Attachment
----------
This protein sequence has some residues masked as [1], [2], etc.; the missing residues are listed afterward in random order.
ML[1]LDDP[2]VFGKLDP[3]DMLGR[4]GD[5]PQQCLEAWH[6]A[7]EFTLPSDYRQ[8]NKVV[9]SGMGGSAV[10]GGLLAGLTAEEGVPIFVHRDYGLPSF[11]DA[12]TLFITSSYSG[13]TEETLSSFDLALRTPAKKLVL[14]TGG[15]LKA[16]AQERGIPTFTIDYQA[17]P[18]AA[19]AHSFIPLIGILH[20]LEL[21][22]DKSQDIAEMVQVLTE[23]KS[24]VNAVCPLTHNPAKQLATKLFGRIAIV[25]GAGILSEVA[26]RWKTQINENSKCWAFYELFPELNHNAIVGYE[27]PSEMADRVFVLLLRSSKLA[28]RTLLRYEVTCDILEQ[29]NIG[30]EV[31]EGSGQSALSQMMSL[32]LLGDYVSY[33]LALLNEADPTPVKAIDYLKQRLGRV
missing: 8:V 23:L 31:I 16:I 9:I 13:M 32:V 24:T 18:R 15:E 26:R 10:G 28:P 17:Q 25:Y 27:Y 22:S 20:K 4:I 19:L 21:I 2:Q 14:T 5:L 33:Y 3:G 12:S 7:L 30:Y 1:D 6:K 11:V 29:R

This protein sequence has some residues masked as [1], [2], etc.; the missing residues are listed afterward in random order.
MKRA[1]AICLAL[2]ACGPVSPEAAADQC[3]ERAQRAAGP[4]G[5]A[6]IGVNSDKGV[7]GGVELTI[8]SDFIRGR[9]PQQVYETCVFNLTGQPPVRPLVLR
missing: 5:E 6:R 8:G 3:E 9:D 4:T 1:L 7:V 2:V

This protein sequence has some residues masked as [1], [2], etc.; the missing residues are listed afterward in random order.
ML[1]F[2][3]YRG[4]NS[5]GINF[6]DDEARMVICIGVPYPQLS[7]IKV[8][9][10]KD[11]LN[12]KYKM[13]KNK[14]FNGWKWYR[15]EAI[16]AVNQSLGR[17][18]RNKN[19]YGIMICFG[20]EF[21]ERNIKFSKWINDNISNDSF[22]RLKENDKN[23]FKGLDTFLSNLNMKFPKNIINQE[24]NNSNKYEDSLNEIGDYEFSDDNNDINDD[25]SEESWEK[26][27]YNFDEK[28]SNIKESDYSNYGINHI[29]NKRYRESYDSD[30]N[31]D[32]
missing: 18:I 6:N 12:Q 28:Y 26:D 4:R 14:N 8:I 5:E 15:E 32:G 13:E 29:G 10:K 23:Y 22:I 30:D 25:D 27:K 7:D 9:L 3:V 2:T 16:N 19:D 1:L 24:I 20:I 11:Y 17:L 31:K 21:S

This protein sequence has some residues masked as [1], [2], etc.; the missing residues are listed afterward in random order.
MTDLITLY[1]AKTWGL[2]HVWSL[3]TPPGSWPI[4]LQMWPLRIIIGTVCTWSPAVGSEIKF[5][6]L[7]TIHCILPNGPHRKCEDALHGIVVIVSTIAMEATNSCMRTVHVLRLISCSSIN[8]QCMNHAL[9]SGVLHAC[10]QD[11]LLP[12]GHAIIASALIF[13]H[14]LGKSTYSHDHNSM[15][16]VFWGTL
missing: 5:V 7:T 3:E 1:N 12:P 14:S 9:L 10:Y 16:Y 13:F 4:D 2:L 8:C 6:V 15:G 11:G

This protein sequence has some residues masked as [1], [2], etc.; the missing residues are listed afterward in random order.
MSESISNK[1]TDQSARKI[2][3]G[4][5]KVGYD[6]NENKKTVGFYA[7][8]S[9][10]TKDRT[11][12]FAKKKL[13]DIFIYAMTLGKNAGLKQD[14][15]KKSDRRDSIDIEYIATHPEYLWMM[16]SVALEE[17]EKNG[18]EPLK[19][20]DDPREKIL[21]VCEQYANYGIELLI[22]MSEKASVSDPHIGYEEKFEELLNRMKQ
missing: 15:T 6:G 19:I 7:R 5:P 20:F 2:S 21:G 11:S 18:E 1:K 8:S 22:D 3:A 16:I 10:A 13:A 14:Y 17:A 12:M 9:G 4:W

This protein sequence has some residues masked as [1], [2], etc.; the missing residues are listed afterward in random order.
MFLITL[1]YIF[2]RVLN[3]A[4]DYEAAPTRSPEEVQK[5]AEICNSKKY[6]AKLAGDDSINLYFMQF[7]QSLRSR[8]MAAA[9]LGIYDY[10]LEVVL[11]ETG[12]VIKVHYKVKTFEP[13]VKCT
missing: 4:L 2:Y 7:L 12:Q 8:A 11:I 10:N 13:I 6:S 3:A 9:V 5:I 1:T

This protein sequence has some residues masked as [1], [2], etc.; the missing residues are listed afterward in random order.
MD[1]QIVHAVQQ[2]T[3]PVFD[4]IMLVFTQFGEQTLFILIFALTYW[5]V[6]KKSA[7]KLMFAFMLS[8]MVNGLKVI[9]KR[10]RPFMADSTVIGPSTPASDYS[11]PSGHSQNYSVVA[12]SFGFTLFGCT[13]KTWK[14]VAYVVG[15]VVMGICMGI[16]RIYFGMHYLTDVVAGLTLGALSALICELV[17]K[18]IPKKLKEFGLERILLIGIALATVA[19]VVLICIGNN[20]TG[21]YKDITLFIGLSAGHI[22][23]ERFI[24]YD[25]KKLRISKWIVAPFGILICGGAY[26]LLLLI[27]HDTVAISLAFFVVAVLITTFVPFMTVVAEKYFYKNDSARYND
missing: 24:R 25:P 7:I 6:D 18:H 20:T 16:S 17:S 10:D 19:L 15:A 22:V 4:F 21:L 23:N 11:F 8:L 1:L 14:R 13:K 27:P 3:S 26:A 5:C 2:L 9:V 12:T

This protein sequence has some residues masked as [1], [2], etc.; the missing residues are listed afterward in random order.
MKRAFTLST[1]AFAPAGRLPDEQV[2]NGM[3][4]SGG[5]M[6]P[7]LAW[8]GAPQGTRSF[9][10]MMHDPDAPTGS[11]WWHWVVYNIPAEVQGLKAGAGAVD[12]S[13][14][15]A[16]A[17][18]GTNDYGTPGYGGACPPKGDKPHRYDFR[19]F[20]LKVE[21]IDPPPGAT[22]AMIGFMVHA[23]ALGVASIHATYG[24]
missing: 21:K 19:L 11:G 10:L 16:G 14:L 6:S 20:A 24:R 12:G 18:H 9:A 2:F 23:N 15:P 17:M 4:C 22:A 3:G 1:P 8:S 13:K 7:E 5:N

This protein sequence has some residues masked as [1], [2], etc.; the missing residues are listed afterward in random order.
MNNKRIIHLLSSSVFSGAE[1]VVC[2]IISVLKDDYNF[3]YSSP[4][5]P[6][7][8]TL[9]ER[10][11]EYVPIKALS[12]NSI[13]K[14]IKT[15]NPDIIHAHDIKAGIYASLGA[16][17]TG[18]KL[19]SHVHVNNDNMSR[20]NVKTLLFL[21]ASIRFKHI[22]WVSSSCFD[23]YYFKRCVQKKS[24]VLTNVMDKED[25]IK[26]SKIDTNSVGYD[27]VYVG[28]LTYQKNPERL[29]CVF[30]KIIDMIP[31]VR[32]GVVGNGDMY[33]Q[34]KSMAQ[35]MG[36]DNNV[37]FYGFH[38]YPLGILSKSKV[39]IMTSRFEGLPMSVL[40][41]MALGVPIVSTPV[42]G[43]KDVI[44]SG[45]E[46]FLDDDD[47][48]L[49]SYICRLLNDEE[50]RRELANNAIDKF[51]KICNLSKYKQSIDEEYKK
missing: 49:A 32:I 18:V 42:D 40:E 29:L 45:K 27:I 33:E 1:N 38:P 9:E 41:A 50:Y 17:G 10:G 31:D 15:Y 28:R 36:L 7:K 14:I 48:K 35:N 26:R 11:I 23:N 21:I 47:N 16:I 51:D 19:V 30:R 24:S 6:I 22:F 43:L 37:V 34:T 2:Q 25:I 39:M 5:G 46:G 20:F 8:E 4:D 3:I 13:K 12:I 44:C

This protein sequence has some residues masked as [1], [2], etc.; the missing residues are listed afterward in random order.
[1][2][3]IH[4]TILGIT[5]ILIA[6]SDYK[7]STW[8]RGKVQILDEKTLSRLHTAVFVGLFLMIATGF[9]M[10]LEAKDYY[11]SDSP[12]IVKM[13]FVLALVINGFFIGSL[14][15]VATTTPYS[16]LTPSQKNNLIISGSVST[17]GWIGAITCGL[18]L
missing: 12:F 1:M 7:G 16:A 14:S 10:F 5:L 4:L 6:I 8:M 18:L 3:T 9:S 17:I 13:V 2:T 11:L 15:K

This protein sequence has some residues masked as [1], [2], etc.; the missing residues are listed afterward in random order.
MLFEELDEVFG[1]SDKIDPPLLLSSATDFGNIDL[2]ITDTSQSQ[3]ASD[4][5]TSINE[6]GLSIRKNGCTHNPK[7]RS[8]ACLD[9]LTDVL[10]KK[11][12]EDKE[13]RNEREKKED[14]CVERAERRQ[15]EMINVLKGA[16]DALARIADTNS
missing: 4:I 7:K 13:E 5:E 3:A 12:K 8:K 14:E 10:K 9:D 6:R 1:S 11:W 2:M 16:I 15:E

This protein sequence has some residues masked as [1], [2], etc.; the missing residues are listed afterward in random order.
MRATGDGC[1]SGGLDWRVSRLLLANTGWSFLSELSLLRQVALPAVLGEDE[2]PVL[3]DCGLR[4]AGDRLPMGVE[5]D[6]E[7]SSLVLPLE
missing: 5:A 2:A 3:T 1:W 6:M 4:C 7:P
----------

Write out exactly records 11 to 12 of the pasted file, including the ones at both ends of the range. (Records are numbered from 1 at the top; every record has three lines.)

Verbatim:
This protein sequence has some residues masked as [1], [2], etc.; the missing residues are listed afterward in random order.
MLFEELDEVFG[1]SDKIDPPLLLSSATDFGNIDL[2]ITDTSQSQ[3]ASD[4][5]TSINE[6]GLSIRKNGCTHNPK[7]RS[8]ACLD[9]LTDVL[10]KK[11][12]EDKE[13]RNEREKKED[14]CVERAERRQ[15]EMINVLKGA[16]DALARIADTNS
missing: 4:I 7:K 13:E 5:E 3:A 12:K 8:K 14:E 10:K 9:D 6:R 1:S 11:W 2:M 16:I 15:E

This protein sequence has some residues masked as [1], [2], etc.; the missing residues are listed afterward in random order.
MRATGDGC[1]SGGLDWRVSRLLLANTGWSFLSELSLLRQVALPAVLGEDE[2]PVL[3]DCGLR[4]AGDRLPMGVE[5]D[6]E[7]SSLVLPLE
missing: 5:A 2:A 3:T 1:W 6:M 4:C 7:P